Pears come in many different varieties. Bartlett, Bosc, and D’Anjou pears are among the most popular, but around 100 types are grown worldwide. This same serving also provides small amounts of folate, provitamin A, and niacin. Folate and niacin are important for cellular function and energy production, while provitamin A supports skin health and wound healing. Pears are likewise a rich source of important minerals, such as copper and potassium. Copper plays a role in immunity, cholesterol metabolism, and nerve function, whereas potassium aids muscle contractions and heart function.
May promote gut health
Pears are an excellent source of soluble and insoluble fiber, which are essential for digestive health. These fibers help maintain bowel regularity by softening and bulking up stool. One medium-sized pear (178 grams) packs 6 grams of fiber — 22% of your daily fiber needs. Additionally, soluble fibers feed the healthy bacteria in your gut. As such, they’re considered prebiotics, which are associated with healthy aging and improved immunity. Notably, fiber may help relieve constipation. In a 4-week study, 80 adults with this condition received 24 grams of pectin — the kind of fiber found in fruit — per day. They experienced constipation relief and increased levels of healthy gut bacteria.
Have anti-inflammatory properties
Although inflammation is a normal immune response, chronic or long-term inflammation can harm your health. It’s linked to certain illnesses, including heart disease and type 2 diabetes. Pears are a rich source of flavonoid antioxidants, which help fight inflammation and may decrease your risk of disease. Several large reviews tie high flavonoid intake to a reduced risk of heart disease and diabetes. This effect may be due to these compounds’ anti-inflammatory and antioxidant properties. What’s more, pears pack several vitamins and minerals, such as copper and vitamins C and K, which also combat inflammation.
May offer anticancer effects
Pears contain various compounds that may exhibit anticancer properties. For example, their anthocyanin and cinnamic acid contents have been shown to fight cancer. A few studies indicate that diets rich in fruits, including pears, may protect against some cancers, including those of the lung, stomach, and bladder. Some population studies suggest that flavonoid-rich fruits like pears may also safeguard against breast and ovarian cancers, making this fruit a particularly smart choice for women. While eating more fruit may reduce your cancer risk, more research is needed. Pears should not be considered a replacement for cancer treatment.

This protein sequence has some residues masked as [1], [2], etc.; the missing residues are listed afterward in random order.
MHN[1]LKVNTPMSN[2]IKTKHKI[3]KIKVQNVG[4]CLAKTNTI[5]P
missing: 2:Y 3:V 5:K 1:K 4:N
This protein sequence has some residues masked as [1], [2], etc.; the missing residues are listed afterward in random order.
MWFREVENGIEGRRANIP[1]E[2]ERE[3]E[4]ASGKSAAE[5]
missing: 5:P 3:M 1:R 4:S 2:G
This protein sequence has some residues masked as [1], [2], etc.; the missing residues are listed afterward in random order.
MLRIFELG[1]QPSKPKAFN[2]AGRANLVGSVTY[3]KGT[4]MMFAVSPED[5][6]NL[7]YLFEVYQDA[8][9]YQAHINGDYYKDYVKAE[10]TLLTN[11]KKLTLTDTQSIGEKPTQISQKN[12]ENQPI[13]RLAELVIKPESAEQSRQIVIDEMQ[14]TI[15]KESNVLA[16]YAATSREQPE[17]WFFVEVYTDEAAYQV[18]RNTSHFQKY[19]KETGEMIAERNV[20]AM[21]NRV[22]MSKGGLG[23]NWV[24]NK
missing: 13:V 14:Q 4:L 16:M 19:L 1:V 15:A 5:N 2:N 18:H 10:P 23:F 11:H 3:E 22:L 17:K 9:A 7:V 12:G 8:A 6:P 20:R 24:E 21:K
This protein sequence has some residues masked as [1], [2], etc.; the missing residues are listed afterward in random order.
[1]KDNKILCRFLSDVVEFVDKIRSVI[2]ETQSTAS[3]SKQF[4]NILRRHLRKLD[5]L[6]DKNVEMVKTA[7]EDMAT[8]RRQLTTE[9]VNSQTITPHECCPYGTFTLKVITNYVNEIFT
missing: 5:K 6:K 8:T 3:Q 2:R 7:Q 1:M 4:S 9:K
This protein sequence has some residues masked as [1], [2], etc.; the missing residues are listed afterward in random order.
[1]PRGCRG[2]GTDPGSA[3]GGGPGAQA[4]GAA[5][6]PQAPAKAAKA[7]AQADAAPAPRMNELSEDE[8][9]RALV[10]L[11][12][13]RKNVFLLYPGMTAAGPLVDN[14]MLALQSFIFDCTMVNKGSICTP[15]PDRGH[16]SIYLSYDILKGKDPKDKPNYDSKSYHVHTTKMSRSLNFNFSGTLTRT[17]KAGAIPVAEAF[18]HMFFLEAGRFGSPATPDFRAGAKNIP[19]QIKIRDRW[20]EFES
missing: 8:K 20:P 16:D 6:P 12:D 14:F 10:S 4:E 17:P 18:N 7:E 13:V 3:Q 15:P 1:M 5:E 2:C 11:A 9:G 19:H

Linked to a lower risk of diabetes
Pears — particularly red varieties — may help decrease diabetes risk. One large study in over 200,000 people found that eating 5 or more weekly servings of anthocyanin-rich fruits like red pears was associated with a 23% lower risk of type 2 diabetes. Additionally, a mouse study noted that plant compounds, including anthocyanins, in pear peel exhibited both anti-diabetes and anti-inflammatory effects. What’s more, the fiber in pears slows digestion, giving your body more time to break down and absorb carbs. This can also help regulate blood sugar levels, potentially helping prevent and control diabetes.
May boost heart health
Pears may lower your risk of heart disease. Their procyanidin antioxidants may decrease stiffness in heart tissue, lower LDL (bad) cholesterol, and increase HDL (good) cholesterol. The peel contains an important antioxidant called quercetin, which is thought to benefit heart health by decreasing inflammation and reducing heart disease risk factors like high blood pressure and cholesterol levels. One study in 40 adults with metabolic syndrome, a cluster of symptoms that increases your heart disease risk, found that eating 2 medium pears each day for 12 weeks lowered heart disease risk factors, such as high blood pressure and waist circumference.
May help you lose weight
Pears are low in calories, high in water, and packed with fiber. This combination makes them a weight-loss-friendly food, as fiber and water can help keep you full. When full, you’re naturally less prone to keep eating.